Author Contributions

The article is the result of the joint work of the authors who all participated in its writing in all its parts. However the following specific contributions can be identified: C.C.: Methodology and Formal analysis; V.C.: Introduction and Economic Model; R.M.: Conceptualization, Modelling and Supervision; A.S. Conceptualization, Conclusions and Data collection. All authors have read and agreed to the published version of the manuscript.


This research has not received external or public funding.


We thank the Regional Departments of Public Works, Infrastructure and European Programming.

Conflicts of Interest

The authors declare that they have no conflict of interest.


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Figure 1. Description of final goals, intermediate results and variables.
Figure 1. Description of final goals, intermediate results and variables.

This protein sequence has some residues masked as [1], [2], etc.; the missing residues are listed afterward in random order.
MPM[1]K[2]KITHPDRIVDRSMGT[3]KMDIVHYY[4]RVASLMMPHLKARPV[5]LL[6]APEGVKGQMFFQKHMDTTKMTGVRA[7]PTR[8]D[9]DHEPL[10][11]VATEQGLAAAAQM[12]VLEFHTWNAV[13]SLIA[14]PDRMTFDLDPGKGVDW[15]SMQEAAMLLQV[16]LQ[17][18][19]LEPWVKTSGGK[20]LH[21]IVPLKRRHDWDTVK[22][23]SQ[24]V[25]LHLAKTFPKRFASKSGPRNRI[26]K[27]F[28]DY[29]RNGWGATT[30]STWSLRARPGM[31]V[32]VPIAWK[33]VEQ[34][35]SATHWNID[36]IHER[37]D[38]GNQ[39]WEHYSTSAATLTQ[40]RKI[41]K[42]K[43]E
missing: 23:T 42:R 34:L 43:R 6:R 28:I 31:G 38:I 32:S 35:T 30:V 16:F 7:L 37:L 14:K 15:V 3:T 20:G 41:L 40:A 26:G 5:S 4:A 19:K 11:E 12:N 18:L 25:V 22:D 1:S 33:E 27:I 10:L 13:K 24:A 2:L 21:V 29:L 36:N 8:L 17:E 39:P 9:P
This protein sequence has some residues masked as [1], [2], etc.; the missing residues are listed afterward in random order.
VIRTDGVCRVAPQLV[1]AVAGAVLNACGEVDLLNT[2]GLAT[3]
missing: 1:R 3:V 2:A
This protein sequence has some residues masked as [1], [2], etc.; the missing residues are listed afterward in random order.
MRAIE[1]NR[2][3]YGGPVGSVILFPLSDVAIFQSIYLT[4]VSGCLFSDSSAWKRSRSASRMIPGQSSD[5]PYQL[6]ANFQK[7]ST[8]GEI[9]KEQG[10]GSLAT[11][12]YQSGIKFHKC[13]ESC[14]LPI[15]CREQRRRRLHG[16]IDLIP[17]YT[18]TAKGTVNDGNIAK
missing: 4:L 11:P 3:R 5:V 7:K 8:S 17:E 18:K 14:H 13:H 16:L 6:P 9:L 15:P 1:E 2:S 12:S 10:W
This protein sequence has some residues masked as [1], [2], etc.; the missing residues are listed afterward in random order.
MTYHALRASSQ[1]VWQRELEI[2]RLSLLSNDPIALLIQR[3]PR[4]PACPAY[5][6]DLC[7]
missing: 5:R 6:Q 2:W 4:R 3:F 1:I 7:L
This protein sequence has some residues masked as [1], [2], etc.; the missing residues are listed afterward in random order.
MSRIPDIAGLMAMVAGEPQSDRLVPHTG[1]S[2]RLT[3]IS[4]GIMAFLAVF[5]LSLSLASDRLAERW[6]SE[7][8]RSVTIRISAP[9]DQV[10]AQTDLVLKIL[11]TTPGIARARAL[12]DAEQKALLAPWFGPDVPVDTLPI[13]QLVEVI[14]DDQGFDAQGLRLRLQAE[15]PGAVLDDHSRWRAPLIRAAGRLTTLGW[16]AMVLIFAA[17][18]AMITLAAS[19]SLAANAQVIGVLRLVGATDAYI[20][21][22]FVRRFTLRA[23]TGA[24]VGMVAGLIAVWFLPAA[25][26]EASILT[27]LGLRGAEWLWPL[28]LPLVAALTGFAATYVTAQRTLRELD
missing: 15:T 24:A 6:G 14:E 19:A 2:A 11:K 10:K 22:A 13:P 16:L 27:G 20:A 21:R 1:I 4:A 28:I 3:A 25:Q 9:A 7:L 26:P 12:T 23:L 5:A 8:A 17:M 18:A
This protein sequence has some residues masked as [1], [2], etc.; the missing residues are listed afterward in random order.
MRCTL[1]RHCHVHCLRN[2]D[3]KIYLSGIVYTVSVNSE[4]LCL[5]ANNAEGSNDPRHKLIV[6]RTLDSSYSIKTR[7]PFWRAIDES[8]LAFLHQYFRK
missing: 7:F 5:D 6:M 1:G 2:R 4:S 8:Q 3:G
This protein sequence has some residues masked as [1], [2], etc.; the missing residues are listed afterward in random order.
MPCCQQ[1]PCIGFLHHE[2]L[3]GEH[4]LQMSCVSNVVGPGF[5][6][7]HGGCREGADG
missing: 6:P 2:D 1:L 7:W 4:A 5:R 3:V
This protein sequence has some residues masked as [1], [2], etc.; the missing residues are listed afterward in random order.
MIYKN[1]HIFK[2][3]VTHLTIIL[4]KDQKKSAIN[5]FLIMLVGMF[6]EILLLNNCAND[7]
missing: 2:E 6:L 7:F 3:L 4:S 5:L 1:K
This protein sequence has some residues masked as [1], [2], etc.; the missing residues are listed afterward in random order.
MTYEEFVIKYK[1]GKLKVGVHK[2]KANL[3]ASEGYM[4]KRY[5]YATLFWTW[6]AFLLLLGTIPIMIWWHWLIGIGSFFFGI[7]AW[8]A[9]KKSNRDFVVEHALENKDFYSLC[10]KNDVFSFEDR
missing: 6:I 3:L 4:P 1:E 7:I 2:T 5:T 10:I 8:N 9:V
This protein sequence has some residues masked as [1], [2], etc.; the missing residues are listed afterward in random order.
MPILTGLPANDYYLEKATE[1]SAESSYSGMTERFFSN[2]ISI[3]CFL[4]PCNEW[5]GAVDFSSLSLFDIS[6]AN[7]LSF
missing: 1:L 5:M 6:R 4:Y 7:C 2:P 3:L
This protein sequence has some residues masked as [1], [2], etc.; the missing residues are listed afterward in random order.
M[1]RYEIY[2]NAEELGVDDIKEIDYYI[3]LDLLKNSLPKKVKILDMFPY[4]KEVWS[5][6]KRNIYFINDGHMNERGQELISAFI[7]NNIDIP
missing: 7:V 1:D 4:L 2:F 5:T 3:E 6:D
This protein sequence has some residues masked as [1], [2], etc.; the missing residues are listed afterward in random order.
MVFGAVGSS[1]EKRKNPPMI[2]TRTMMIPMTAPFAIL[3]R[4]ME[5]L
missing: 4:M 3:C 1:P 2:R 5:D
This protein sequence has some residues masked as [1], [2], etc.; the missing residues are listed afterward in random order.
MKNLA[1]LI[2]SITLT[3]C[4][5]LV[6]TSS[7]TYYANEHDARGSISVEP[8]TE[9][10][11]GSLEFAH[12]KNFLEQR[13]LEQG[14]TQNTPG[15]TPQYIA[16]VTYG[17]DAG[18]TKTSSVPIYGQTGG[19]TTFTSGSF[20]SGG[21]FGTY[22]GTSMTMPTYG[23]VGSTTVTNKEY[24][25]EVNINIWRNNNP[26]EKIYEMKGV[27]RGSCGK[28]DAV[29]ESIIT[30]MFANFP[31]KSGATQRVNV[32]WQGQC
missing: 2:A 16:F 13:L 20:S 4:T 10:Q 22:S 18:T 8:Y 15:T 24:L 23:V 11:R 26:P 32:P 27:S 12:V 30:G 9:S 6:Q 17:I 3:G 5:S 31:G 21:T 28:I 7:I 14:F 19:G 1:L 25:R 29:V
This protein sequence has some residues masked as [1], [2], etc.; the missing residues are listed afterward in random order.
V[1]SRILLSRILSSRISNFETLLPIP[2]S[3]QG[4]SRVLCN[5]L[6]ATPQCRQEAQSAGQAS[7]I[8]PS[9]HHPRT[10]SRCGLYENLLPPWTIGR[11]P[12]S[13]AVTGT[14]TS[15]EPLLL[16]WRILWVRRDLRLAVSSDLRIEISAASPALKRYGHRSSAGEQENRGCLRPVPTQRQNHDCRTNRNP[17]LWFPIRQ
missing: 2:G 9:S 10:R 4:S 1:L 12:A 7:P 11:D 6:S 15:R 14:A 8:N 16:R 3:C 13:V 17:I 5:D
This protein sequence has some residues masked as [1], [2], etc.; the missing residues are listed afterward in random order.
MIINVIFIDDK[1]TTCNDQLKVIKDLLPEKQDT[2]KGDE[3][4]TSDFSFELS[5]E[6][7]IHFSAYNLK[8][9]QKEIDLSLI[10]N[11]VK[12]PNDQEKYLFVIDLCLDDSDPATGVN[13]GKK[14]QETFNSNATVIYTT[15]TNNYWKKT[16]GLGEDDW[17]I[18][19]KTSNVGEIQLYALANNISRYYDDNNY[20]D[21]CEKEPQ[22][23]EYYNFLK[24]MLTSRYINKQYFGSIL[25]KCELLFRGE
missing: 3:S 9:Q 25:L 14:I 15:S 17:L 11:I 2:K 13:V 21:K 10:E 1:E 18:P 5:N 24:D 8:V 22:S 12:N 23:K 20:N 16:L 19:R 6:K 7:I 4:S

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Figure 2. Non-linear autoregressive network (NARX) network architecture.
Figure 2. Non-linear autoregressive network (NARX) network architecture.
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Table 1. Decision variables of tourism development goals.
Table 1. Decision variables of tourism development goals.
x 1 Public investment in tourismSum of all European and national funds (including the annual fee paid by the region) spread over the territory to promote cultural and touristic activities. (1), (11), (13)
x 2 GDP CalabriaGross domestic product per capita in Calabria. (1), (11)
x 3 PopulationTotal number of residents in the region. (1), (12)
x 4 Number of sleeping accommodations in CalabriaTotal number of beds on offer in the regional territory during the year. (1), (10), (13)
x 5 VehiclesTotal number of cars in circulation in the regional territory. (5)
x 6 Associations promoting local tourismTotal number of “pro loco” registered in the territory. (8)